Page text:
In one embodiment, the liquid sample preparation section 10A includes an electrospray head, which receives, conditions, and ionizes liquid sample S. This is transported to a preferred planar DMS filter in section 10B, the latter filtering the delivered ions and passing ion species of interest to output section 10C. In various embodiments of the invention, function in output section 10C may include immediate detection of ion species or transfer of ions to another component such as a mass spectrometer (MS) for detection of ion species thereat, with a readout being available of data D indicative of detected ion species.
As will be understood by a person skilled in the art, while a DMS filter with planar surfaces is illustrated, other configurations may be operable with various non-planar parts and surfaces, including filters, detectors, flow paths, electrodes, and the like.
In the embodiments of
In practice of the electrospray device of section 10A, a high voltage potential 18 is applied by controller 10D to the liquid sample S within chamber 14 of electrospray head 12. The potential difference between the liquid sample S at electrospray tip 20 and attraction electrode 22, driven by controller 10D, ionizes compounds A, B in solvent X in sample S in ion region 23. This creates ions 24 and 26, representing compounds A and B, and solvent molecules 28. In one embodiment, ions and solvent are driven or drawn along flow path 30 into filter section 10B between the parallel filter electrodes 44, 46 of planar DMS ion filter 40.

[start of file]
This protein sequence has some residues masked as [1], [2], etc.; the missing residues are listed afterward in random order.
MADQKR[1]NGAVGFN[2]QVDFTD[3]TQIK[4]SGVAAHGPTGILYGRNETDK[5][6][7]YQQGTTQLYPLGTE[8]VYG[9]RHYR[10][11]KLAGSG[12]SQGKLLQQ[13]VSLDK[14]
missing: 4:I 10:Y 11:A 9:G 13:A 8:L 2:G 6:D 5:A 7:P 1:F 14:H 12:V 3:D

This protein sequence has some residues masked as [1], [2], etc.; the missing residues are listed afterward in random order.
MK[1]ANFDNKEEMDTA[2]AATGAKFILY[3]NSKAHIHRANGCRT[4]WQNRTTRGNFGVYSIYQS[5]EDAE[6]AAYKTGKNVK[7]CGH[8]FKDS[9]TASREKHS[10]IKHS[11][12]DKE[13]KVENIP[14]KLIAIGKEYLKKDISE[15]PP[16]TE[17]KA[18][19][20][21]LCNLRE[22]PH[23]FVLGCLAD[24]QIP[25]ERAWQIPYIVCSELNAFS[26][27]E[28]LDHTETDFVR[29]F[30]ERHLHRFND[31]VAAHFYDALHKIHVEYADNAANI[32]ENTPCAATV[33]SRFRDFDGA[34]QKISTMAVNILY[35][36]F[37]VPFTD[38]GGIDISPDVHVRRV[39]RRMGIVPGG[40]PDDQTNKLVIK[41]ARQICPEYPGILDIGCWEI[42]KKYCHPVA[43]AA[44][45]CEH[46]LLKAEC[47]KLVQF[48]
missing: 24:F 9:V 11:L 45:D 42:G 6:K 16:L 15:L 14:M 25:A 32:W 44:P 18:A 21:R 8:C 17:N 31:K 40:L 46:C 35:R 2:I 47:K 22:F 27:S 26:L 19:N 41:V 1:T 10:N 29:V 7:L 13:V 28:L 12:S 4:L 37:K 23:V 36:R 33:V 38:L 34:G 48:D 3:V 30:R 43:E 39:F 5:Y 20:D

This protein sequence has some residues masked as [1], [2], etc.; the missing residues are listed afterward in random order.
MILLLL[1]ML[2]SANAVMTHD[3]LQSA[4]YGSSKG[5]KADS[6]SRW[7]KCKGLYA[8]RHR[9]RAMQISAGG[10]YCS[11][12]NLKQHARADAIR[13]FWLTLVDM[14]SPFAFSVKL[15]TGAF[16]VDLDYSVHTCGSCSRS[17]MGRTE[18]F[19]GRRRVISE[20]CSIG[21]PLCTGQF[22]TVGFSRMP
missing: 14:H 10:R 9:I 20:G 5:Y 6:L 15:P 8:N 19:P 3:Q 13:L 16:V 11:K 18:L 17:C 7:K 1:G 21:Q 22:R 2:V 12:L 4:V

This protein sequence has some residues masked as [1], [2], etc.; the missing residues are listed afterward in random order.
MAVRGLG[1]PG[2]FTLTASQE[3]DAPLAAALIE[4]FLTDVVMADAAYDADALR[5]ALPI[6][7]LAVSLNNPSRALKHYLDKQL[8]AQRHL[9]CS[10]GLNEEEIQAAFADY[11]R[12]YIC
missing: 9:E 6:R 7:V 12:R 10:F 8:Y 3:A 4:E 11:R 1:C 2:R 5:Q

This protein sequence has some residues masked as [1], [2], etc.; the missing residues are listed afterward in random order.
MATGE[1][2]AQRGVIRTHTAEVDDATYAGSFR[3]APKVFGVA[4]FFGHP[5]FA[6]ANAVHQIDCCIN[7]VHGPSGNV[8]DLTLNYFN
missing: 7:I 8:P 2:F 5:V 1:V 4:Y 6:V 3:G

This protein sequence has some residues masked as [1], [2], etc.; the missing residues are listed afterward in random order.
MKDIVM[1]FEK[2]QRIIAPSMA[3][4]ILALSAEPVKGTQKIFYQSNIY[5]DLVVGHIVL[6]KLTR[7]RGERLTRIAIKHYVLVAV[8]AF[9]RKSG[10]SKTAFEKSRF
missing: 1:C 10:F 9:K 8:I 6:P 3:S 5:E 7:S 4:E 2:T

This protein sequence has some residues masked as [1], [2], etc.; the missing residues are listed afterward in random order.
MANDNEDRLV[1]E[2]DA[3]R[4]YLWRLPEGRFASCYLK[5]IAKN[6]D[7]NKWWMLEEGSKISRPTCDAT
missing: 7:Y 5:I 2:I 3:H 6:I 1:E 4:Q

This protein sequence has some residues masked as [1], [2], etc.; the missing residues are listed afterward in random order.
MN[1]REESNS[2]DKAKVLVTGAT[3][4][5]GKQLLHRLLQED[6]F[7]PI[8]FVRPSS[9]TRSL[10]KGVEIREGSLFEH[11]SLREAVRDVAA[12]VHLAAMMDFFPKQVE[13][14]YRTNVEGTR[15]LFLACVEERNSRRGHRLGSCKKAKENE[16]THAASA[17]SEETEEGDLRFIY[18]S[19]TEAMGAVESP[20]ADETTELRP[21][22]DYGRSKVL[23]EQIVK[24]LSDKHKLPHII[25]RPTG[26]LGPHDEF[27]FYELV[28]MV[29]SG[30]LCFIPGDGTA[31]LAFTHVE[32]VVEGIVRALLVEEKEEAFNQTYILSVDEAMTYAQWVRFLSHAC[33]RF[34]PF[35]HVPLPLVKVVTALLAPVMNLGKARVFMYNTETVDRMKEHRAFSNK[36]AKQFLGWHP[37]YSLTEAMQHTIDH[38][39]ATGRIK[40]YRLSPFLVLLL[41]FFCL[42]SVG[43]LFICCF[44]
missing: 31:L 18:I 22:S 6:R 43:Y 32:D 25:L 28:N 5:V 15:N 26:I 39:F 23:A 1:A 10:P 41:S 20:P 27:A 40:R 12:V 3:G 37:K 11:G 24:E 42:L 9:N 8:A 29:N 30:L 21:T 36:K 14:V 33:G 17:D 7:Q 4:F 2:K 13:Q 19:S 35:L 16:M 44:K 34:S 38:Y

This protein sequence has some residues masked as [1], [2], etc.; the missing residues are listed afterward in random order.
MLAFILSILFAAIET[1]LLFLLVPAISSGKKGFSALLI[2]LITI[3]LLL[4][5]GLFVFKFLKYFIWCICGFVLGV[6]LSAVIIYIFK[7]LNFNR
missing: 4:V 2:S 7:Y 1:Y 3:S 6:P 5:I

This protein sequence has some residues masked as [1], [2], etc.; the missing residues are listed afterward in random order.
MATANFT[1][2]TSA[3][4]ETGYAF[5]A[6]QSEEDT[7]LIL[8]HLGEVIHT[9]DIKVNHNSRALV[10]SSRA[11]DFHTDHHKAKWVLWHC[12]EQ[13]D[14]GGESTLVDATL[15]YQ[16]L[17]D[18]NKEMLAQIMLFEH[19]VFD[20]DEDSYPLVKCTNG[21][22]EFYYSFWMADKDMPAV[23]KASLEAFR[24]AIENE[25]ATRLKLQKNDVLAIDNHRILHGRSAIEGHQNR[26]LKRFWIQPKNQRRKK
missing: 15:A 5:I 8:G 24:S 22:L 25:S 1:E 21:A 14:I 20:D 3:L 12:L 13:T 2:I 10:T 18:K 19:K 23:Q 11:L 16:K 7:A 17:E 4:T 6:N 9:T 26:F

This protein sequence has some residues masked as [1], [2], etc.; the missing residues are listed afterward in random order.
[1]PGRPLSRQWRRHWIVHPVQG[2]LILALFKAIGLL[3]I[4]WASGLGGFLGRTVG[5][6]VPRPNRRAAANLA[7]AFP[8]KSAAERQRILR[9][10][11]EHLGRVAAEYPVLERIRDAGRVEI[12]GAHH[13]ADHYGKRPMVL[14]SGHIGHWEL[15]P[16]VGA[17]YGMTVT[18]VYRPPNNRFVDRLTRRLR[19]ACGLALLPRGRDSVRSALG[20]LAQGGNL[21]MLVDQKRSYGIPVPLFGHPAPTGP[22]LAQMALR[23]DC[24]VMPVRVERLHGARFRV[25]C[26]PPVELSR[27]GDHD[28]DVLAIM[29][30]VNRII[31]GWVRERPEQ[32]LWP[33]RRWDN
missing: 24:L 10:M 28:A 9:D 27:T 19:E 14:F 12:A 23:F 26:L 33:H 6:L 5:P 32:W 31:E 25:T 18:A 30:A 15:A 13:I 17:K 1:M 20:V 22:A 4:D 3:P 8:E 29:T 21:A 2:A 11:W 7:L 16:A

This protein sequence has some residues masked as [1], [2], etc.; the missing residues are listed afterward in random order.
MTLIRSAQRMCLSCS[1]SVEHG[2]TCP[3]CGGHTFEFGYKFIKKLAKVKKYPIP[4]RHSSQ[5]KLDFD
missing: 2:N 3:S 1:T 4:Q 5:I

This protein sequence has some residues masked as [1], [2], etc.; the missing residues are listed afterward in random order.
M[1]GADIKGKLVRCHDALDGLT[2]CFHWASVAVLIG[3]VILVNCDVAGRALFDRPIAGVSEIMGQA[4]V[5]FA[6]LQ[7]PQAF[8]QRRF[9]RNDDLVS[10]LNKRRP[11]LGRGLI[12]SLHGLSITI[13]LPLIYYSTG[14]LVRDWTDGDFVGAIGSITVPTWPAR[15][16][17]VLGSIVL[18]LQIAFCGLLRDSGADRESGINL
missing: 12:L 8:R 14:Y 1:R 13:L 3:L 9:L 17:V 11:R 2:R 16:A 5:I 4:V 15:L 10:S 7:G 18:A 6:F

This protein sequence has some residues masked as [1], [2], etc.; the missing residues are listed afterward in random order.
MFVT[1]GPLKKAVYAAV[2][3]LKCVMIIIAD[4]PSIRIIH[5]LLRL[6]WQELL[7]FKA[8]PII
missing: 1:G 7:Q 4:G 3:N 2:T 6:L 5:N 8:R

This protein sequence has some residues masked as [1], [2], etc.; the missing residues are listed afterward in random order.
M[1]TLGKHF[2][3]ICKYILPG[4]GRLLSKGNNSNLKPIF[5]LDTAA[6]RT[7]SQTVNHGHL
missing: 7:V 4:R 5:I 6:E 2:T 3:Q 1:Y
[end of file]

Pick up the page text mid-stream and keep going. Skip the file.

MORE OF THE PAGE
Filtering in the planar DMS filter device 40 is based on differences in ion mobility, which is influenced by ion size and shape, among other items. This enables separation of ion species based on their characteristics. In one practice of the invention, a high intensity asymmetric waveform radio frequency (RF) signal 48 and a DC compensation signal 50 are applied to filter electrodes 44, 46 by RF/DC generator circuits within controller 10D. The asymmetric field alternates between a high and low field strength condition that causes the ions to move in response to the field according to their mobility. Typically the mobility in the high field differs from that of the low field. This mobility difference produces a net transverse displacement of the ions as they travel longitudinally through the filter between the filter electrodes. In the absence of a compensating bias signal, these ions would hit one of the filter electrodes and be neutralized. In the presence of a selected compensating bias signal 50 (or other compensation), a particular ion species will be returned toward the center of the flow path and will pass through the filter. Therefore, in the presence of the compensated asymmetric RF signal 48, separation of ions from each other according to their species can be achieved. Unselected species will hit the electrodes and be neutralized and species of interest will be passed through the filter. The data and system controller 10D regulate the signals 48, 50 applied to the filter electrodes 44, 46, in order to select which ion species pass through the filter.